Couldn't get any bigger than that, could you, darling?

Well, three hard cases, the blue cloth case, three bags and the pram. Should I have ordered a Smart car, darling? she said mockingly, "the smart woman builds ahead when she has to travel with two male slobs like you.


When they arrived at the airport, they packed their things onto two trolleys. Chufu took one, Jules the other. His stepson and he got on like most of the time without exchanging a word. As if on command, they suddenly ran off and towards the Swiss check-in counters. It was the eternal competition of the two. Who would reach the destination first and triumph over the other? Chufu narrowly won this time because Jules had to dodge an elderly woman with her damn suitcase trolley. The woman came from the left and clearly took the right of way from him, which his son coldly took advantage of, elegantly avoiding the near collision and reaching the check-in counter first.

Of course, Chufu bawled out his victory unduly loudly and patted his thighs contentedly. And Jules, to the laughter of his adopted son, also earned the pitying look of the woman behind the first-class check-in counter.

Father and son then had to wait for Alabima for quite some time. She approached leisurely, with Alina in her arms and the tickets and passports in her handbag. Twenty seconds was a hell of a long time to stand idly in front of a counter person and be exposed to her gaze.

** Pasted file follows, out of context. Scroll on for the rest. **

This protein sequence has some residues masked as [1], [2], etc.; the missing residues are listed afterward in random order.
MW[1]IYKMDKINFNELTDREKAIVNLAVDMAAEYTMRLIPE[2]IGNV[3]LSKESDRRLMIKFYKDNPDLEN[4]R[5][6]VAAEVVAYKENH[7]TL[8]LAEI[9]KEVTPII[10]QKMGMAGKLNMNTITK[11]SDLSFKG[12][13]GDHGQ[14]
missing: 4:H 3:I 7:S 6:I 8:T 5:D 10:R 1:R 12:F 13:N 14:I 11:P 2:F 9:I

When the luggage was finally checked in, the customs check cleared, the shopping mall was gone and her flight was called, Jules breathed a sigh of relief for the first time that morning. Her holiday could begin.


You've told me little about the Sokolows so far. As usual, you're making a big secret of your past. You know them from before, you said?

Alabima had leaned over the wide back of her seat in the first class of the Airbus 320 to Jules and routinely pushed Alina the just lost dummy back between her daughter's smacking lips. Chufu sat behind the three of them and amused himself with the electronic entertainment programme on board the modern aircraft. Next to him sat an attractive woman in her mid-twenties with long blonde hair. Chufu kept furtively eyeing her from the side. At the age of seventeen, he had long been receptive to female charms, even if the woman seemed rather too old for him. After all, she was already showing the first fine lines around the corners of her mouth. But her perfume beguiled him with its subtle musky scent overlaid with strong citrus. He kept diverting his eyes from his electronic game and towards her.

Her light make-up was flawless, he noted admiringly. The glowing red lips seemed to have been carved out with a chisel, so sharp were the edges. Chufu unconsciously sighed slightly, whereupon the young woman turned her mischievous face to him briefly and smiled mockingly at him.

She knew very well her effect on younger and older male semesters. Chufu promptly blushed and went back to the game of chess he had long since lost to the computer. Hopefully, the blonde next to him would not notice. He quickly ended the game and started a new one.

Yes. I did a job for Vladimir Sokolow nine years ago, Jules said quietly, turning to Alabima. She saw in his eyes the deep seriousness and the images that brought back the memory of the case.